Russ & Daughters: Family, Food, and Change

If you’ve ever been to Russ & Daughers, the tiny Lower East Side institution that New Yorkers go to for all things smoked, pickled, or spread on a bagel, you might wonder how much of a journey could be captured in a book about the shop’s history. It seems such a remnant of old New York — surely it just popped up about a century ago and has stood there sturdily since.

Luckily, in his new book Russ & Daughers: Reflections and Recipes from the House That Herring Built(with a foreword by Calvin Trillin), Mark Russ Federman is here to set us straight. Federman’s grandfather Joel, a Polish immigrant, started what would be the family biz hawking herring from a pushcart, then opening an actual store in 1914. Joel’s three daughters became his employees, and so the store’s name was a no-brainer when it was finally christened Russ & Daughers in 1934. Federman, in one of many morsels of trivia, explains the appeal of the unique name: plenty of places were calling themselves So-and-So & Sons, but nobody else had “& Daughters” over their door. This may have had something to do with the store’s success over the years, as it survived the Great Depression and one of New York City’s toughest eras (the crime-plagued 70s and 80s) in one of its toughest (at the time) neighborhoods.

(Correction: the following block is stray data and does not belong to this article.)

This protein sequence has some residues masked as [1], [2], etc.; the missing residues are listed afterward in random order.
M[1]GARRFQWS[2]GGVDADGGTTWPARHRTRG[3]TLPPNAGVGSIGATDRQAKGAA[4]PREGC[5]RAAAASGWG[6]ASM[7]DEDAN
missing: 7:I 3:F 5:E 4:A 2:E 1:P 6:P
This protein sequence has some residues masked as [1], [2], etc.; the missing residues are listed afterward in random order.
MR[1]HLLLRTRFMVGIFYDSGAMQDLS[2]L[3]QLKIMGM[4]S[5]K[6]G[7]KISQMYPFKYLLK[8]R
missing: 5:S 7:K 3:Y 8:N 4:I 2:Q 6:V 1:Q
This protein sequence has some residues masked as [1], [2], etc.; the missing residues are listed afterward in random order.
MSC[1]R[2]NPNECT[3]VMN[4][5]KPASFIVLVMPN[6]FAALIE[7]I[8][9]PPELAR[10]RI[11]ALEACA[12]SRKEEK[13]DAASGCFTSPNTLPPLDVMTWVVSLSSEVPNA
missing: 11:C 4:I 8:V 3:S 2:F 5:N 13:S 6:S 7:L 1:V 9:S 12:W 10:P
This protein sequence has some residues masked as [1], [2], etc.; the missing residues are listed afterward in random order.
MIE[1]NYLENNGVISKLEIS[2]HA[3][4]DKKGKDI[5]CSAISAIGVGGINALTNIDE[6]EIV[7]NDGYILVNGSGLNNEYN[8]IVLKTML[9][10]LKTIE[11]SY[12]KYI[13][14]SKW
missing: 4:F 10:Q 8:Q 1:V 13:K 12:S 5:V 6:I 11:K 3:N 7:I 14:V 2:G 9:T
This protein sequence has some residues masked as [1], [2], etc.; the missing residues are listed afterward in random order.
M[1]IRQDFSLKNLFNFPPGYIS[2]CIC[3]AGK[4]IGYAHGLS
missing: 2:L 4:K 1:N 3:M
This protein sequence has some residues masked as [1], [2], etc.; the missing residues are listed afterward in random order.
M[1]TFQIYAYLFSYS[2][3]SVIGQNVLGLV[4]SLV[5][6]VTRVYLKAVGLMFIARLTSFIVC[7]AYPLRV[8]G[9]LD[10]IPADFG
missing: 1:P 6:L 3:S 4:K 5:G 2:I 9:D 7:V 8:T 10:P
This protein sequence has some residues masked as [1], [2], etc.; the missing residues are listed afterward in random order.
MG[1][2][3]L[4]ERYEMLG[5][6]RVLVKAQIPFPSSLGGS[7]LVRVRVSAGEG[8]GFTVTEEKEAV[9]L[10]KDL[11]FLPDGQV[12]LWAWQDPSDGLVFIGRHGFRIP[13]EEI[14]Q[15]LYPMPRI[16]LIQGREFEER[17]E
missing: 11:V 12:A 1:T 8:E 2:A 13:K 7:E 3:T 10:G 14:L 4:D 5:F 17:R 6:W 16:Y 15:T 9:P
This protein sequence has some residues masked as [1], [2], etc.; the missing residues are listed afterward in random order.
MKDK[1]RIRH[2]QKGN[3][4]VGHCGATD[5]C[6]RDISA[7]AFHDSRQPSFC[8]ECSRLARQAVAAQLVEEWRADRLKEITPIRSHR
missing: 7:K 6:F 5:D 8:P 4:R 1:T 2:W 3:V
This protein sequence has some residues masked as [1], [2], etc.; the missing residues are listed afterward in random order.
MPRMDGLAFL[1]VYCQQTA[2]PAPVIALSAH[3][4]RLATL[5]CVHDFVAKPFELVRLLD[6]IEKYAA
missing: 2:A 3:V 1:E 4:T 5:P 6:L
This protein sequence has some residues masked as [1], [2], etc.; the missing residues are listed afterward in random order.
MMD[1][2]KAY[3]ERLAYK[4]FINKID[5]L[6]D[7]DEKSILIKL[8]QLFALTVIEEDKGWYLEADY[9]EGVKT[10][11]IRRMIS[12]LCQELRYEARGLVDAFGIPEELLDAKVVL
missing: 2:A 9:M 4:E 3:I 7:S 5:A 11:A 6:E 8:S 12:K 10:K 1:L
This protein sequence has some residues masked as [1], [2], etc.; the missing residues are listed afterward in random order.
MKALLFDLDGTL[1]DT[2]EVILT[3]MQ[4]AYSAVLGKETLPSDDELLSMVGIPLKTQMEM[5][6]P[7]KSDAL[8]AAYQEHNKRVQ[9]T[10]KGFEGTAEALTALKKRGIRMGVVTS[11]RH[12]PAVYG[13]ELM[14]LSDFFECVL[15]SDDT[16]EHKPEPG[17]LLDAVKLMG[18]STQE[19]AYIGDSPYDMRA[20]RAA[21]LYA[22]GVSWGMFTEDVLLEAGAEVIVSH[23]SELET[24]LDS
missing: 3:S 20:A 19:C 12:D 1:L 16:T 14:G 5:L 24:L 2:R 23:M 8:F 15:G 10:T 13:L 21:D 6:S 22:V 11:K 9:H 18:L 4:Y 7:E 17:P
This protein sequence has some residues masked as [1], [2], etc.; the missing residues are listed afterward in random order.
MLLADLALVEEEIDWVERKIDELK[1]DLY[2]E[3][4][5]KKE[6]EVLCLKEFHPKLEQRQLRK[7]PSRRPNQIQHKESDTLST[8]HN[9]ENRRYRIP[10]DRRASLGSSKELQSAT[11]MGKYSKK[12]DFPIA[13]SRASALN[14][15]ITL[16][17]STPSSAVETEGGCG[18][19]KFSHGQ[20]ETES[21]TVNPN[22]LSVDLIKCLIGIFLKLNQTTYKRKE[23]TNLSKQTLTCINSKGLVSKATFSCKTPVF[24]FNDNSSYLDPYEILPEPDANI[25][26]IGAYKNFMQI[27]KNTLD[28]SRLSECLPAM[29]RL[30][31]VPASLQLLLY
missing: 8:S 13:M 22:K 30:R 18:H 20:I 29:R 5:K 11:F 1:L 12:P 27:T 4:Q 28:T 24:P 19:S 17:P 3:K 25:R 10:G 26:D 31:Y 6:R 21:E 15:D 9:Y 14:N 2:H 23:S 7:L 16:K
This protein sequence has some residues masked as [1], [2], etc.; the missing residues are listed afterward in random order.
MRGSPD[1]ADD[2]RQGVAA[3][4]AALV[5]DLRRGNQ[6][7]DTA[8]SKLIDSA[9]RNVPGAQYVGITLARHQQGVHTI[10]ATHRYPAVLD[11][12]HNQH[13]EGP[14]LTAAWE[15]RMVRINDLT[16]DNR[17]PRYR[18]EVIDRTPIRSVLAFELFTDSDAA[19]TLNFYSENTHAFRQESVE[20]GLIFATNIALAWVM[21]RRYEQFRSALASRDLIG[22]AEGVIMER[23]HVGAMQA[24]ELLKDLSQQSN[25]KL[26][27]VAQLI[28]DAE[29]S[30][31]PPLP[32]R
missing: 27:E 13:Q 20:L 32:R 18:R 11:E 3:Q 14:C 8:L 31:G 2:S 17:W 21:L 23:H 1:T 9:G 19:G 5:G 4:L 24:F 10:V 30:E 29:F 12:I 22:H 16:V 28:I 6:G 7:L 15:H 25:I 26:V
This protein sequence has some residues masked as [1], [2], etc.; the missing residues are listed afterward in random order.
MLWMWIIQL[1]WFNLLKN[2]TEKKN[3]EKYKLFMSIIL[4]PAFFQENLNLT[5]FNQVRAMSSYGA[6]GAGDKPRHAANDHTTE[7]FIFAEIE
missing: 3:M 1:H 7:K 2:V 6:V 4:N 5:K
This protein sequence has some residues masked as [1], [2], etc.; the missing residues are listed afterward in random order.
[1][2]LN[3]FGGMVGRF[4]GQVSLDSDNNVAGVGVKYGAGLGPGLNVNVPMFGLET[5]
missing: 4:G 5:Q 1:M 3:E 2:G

Maybe it was the name, but it also probably had something to do with the goods. Federman, who ran the place for thirty years before retiring in 2009, describes his boyhood initiation into the family trade, visiting suppliers at the crack of dawn with his grandfather to find the best fish. Federman is conversational, self-deprecating, and good with an anecdote. There’s no substitute for the joy and satisfaction you get from visiting the shop itself, but Federman’s book is a close second.

Illustrator Nathan Gelgud on "Russ & Daughters" by Mark Russ Federman, 2013.